Freshwater Management Units

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Freshwater Management Units will change the way we manage freshwater in our region

The National Policy Statement for Freshwater Management (NPS-FM) directs regional councils to identify areas called Freshwater Management Units (FMUs). FMUs will be key spatial units for freshwater management in the region.

An FMU can be a water body (including rivers, lakes, streams, aquifers and wetlands), multiple water bodies, or any part of a water body determined to be the appropriate scale for managing freshwater. In the Horizons Region, they're based around river catchments.

All regional councils are required to set Freshwater Management Units (FMUs) under the Ministry for the Environment’s NPS-FM. A Freshwater Management Unit is a spatial area including a water body or multiple water bodies and catchments. FMUs are intended to be the framework within which freshwater planning takes place and should be at a scale where freshwater can be appropriately cared for and give effect to Te Mana o te Wai. This can be a river catchment, part of a catchment, or a group of catchments.

In the Horizon region, FMUs have been based around larger river catchments or multiple smaller catchments and communities of interest. They extend from the smallest headwaters to the coast. All land that drains to that catchment, additional waterbodies within this area and receiving environments (lakes, wetlands), are also included. The development of shared values and visions underpin the FMU planning framework and as such changes to FMUs may be required as a result of further consultation.

Seven FMUs are proposed:

  • Whanganui
  • Kai Iwi
  • Whangaehu
  • Rangitīkei-Turakina
  • Manawatū
  • Waiopehu
  • Puketoi ki Tai

Map showing Freshwater Management Units and waterways in the Horizons region

We are working through whether Turakina sits best in an FMU with Rangitīkei, as proposed, or with Whangaehu.

Key considerations included:

  1. Ki uta ki tai: Freshwater forms dynamic, connected systems from mountains to the sea. FMUs relate primarily to catchment boundaries of freshwater bodies. 

    This recognises that decisions about any part should be made in consideration of the whole, recognising the interconnectedness of the environment and the interactions between freshwater, surface and groundwater, land, and receiving environments (including estuaries, lakes and wetlands).

  2. FMUs should reflect co-governance/self-governance (Te Awa Tupua)

    The ability for proposed freshwater management units to provide for river settlements under Te Tiriti o Waitangi. Ensuring that the Oranga Wai programme upholds the aims of the river strategies being developed by the Post Settlement Governance Entities. In the case of Whanganui that is Te Heke Ngahuru and for the Whangaehu it is Te Waiū o te Ika. There may be other river settlements in the future as well.

  3. FMUs should be set at a scale:

  • that considers grouping catchments with common characteristic and/or common management objectives;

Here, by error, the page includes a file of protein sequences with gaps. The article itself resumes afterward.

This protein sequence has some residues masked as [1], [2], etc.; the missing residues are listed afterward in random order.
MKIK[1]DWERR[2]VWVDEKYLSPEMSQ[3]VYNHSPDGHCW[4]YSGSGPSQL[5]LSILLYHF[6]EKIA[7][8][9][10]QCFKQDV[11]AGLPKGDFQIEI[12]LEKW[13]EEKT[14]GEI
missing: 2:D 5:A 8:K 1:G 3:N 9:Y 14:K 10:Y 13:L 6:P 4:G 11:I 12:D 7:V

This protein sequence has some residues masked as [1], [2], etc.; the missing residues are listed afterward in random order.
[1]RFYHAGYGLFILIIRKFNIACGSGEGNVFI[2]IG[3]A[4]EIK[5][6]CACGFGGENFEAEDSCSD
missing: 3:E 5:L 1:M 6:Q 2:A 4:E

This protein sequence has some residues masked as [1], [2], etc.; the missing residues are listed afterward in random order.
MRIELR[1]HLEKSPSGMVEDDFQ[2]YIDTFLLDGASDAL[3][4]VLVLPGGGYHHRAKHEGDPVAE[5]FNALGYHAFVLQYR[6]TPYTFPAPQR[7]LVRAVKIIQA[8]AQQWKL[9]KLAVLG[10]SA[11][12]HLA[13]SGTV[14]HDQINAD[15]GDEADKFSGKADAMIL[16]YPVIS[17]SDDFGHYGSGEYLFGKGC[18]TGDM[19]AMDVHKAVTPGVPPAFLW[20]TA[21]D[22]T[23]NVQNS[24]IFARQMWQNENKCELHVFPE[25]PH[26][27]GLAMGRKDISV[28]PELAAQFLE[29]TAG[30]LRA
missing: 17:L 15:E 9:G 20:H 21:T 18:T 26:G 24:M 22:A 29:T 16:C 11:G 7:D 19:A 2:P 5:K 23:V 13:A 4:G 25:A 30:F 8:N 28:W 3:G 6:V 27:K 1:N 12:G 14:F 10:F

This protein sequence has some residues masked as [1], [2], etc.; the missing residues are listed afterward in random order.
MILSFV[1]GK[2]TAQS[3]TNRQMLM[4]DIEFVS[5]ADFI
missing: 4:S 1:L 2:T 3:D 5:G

• that balances administrative simplicity and custom solutions; and
  • where consequences of management decisions fall within the FMU

Proposed FMUs should exist at a spatial scale suitable for defining and tracking progress towards freshwater objectives. Smaller units may be required to provide a useful tool for managing pressures, connectivity between reaches of a river system, and between surface and ground water. The One Plan outlines 10 groundwater and 43 surface-water management zones (WMZs). It is proposed that these be retained, ensuring that the unique values and objectives for different parts of a catchment can be acknowledged. This would continue to allow interventions to be targeted to manage pressures at the appropriate level within an FMU once policy objectives have been set.

The Manawatū and the Whanganui catchments each constitute a significant freshwater system. Spatially Waiopehu (beyond the Manawatū catchment) becomes a third FMU centred, in a sociocultural sense, on Levin and Lake Horowhenua. Similarly, Kai Iwi (beyond the Whanganui catchment) becomes a fourth and the Puketoi ki Tai catchments on the East Coast form a fifth FMU.

The three rivers in the centre of the region – Whangaehu, Turakina, and Rangitīkei – are each biophysically distinctive, the area is relatively sparsely populated, and groundwater (particularly toward the coast) essentially constitutes a single system. These rivers could be grouped together or considered separately. Here it is proposed Whangaehu forms a separate sixth FMU, with Rangitīkei and Turakina forming a seventh.

Find out more about the development of the proposed FMUs (PDF - 329KB)

Learn about your FMU and the current state of its freshwater

You can also view the 2023 versions of these FMUs, which formed part of our engagement round on target attribute states for freshwater in 2023.

You can also view the 2022 versions of our proposed FMUs. This information was used to engage on the community’s long-term visions for each FMU in 2022.

Note for Whanganui and Whangaehu: We are working collaboratively with Post Settlement Governance Entities in the region for river Treaty settlements to ensure our work supports the objectives of the strategies being developed under Te Awa Tupua for the Whanganui River and provided for under Te Waiū-o-Te-Ika for the Whangaehu River.

It is acknowledged that our approach to implementing the NPS-FM in the Whanganui and Whangaehu River catchments needs to support the river settlement legislative processes and the outcomes sought in the resulting strategies. Head to the Have your say section for more information on our engagement approach.